In another embodiment, the present invention is a chemical reactor clamp system for supporting a glassware reactor or equivalent chemical reactor having a neck. It includes the clamp described above, the rod described above, and a rod support unit, including a support housing and a rod keyhole adapted to receive the second end of the rod. The system may be further enhanced with additional components to provide multiple degrees of freedom of movement of the clamp and any reactor that it may hold, by proving a vertical secondary support rod and a secondary support base. This will enable a user to move a present invention clamp with a reactor up and down, and in and out, as well as to swing them along a horizontal arc and to rotate them about the horizontal rod to achieve any desired position and angle from the vertical axis.
The present invention should be more fully understood when the specification herein is taken in conjunction with the drawings appended hereto wherein:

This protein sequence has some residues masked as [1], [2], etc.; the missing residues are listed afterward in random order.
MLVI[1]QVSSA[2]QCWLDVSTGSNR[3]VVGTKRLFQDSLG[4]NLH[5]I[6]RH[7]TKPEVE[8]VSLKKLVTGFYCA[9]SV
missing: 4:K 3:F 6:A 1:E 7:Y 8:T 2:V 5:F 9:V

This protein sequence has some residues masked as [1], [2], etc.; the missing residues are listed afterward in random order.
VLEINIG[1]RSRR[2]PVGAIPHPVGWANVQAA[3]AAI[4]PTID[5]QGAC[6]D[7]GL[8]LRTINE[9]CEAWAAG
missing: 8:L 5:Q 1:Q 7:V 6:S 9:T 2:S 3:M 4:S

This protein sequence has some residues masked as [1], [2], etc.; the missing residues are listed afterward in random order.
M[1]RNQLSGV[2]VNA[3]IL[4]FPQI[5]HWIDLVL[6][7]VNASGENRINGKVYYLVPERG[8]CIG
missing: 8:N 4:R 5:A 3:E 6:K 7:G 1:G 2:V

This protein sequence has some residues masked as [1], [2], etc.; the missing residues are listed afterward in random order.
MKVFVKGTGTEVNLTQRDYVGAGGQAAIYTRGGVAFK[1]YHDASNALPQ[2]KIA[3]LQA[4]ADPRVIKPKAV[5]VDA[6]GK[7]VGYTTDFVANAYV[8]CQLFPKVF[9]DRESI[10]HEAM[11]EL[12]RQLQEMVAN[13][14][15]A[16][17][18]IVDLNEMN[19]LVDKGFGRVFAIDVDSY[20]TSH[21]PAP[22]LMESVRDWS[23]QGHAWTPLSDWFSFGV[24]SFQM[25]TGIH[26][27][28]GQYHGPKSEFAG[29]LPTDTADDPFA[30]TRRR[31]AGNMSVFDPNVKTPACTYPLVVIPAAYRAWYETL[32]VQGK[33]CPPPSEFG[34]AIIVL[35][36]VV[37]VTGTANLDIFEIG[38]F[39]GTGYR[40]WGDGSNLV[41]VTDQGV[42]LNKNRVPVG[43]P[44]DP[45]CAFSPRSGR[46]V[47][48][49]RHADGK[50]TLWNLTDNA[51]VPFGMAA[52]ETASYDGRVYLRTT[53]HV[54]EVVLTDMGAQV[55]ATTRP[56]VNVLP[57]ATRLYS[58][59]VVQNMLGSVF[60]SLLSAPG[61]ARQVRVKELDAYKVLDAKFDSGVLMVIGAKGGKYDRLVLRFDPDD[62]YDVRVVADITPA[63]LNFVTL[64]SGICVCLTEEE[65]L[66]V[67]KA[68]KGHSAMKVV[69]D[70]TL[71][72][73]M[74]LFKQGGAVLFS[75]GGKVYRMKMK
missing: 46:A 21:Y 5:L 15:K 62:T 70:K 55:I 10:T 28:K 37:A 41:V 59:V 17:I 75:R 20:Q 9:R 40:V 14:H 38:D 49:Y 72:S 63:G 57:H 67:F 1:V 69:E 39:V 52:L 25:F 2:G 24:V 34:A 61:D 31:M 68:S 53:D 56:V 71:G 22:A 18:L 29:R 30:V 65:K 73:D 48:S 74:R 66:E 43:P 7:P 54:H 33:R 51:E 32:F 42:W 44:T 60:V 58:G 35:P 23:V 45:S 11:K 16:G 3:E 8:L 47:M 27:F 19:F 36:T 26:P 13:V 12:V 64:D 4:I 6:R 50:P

Clamp 321 has a central housing 323 with a circular arc sidewall 325 and a spring biased yoke 327 for attachment to a reactor. The clamp central housing 323 includes a rod rotation lock-unlock means 329 to permit and prevent rotation of clamp 321 relative to horizontal rod 303. Rod support unit 307 has a slide means for horizontal slide movement of rod 303. This slide means is a pass-through keyhole 309 to permit rod 303 (and clamp 321 attached to it at its opposite end) to move in and out of rod support unit 307. Unit 307 has a rod horizontal slide movement lock-unlock means, namely lock screw 311 to permit and prevent horizontal slide movement of rod 303 along the length of its flat 305.
Rod support unit 307 further includes a vertical support rod attachment means, (recess fittage on underside) for connection to vertical support rod 301. The attachment means on the underside is located about 90 degrees from keyhole 309.